Video Laryngoscopy in the Field? Absolutely

Close your eyes... actually open them up, you won't be able to read the description if you close your eyes... Imagine you are on flying on the helicopter for a scene flight.  You land and are brought to the patient, a victim of a motorcycle accident who is clearly in need of an airway.  He is obtunded with sonorous respirations, a GCS of 6, O2 sats in the low 90's.  You start to look and assess the patient's airway and you are decidedly less than pleased.   He is in a cervical collar (not a deal breaker, but complicates things).  He has a decidedly short thyromental distance and the distance between the larynx and the hyoid is also decidedly short, leading you to suspect the patient may have an anterior airway and that on direct laryngoscopy, you likely won't be able to displace the tongue out of your line of sight (1).  He is also not a diminutive man and as you size him up for dosing your induction and paralytic agents you put him roughly at 110 kilos.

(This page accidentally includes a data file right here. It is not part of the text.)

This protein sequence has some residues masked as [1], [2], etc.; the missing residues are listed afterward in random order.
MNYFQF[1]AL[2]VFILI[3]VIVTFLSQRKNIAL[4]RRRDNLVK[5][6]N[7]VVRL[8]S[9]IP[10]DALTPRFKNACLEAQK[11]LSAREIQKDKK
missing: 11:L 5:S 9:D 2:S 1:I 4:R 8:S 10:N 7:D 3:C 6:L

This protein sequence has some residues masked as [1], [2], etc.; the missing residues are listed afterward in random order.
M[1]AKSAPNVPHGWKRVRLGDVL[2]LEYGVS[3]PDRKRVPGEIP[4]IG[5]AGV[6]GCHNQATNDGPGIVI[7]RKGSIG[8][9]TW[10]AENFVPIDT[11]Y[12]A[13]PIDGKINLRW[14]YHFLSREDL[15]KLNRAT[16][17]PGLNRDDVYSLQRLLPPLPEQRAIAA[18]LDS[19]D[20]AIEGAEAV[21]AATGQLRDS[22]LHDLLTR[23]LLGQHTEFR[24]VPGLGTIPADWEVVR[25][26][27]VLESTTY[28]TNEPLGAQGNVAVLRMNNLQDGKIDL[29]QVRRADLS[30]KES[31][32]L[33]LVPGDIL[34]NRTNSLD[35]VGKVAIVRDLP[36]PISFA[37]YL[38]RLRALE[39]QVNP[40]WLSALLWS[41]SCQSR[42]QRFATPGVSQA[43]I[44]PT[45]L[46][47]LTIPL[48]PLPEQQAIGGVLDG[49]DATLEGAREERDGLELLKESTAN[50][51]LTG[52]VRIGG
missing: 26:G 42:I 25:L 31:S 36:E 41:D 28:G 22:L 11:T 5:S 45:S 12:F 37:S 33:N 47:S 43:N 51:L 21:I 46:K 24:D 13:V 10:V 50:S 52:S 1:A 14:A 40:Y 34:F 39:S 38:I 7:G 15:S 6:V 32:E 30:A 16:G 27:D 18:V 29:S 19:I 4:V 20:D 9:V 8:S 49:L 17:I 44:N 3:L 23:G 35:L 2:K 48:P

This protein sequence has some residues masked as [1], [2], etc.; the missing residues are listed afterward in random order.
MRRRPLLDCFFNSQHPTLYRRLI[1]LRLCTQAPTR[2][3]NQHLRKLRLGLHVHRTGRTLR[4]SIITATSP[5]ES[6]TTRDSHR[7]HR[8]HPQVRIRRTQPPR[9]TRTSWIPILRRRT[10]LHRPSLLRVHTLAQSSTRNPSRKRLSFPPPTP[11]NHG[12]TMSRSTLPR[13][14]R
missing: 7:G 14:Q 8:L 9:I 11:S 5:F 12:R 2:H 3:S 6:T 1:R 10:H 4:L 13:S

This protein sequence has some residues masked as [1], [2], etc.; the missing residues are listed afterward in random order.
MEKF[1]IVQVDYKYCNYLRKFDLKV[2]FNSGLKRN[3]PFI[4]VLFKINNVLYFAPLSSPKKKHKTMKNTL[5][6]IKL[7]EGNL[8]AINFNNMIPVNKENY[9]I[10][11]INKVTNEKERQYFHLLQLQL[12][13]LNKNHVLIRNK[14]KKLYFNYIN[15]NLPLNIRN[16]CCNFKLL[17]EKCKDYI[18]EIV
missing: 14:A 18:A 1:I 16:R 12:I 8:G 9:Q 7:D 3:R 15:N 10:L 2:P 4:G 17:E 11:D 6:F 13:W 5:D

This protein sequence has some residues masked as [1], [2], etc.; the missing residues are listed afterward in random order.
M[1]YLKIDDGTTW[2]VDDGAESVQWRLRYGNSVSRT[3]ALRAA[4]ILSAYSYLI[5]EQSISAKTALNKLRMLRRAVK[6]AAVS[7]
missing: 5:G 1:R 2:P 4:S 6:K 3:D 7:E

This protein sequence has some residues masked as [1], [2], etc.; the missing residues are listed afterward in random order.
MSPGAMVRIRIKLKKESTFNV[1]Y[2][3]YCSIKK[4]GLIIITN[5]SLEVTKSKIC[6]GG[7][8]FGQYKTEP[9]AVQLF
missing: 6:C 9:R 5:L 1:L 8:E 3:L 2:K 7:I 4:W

You think to yourself... "$#^%.  If I was in the SRU, I'd be pulling out the C-Mac with the D Blade in a heart beat."

But you aren't in the SRU and you definitely don't have a C-Mac with a D Blade in the middle of the cornfield in which you just landed.  You suddenly remember however that you aren't totally out in the cold on this one.  You rifle through the airway bag and pull out your intubating weapon of choice for this very situation - the King Vision LT.   A beautiful bright glowing screen greets you as you turn it on.  You properly prepare, position, and pre oxygenate the patient.  Apenic oxygenation is in place. You defer the pretreatment with fetanyl because of the patients BP of 105/65.  You induce and paralyze the patient after preloading the channel on the King Vision LT with an ET tube.  You advance the King Vision through the oropharynx, seat it and obtain a "cheap seats" Grade I view, centering the glottic opening in the screen.  You advance the ET tube through the glottic opening and into the trachea on your first attempt without even the threat of the patient desat-ing - DASH-1A success.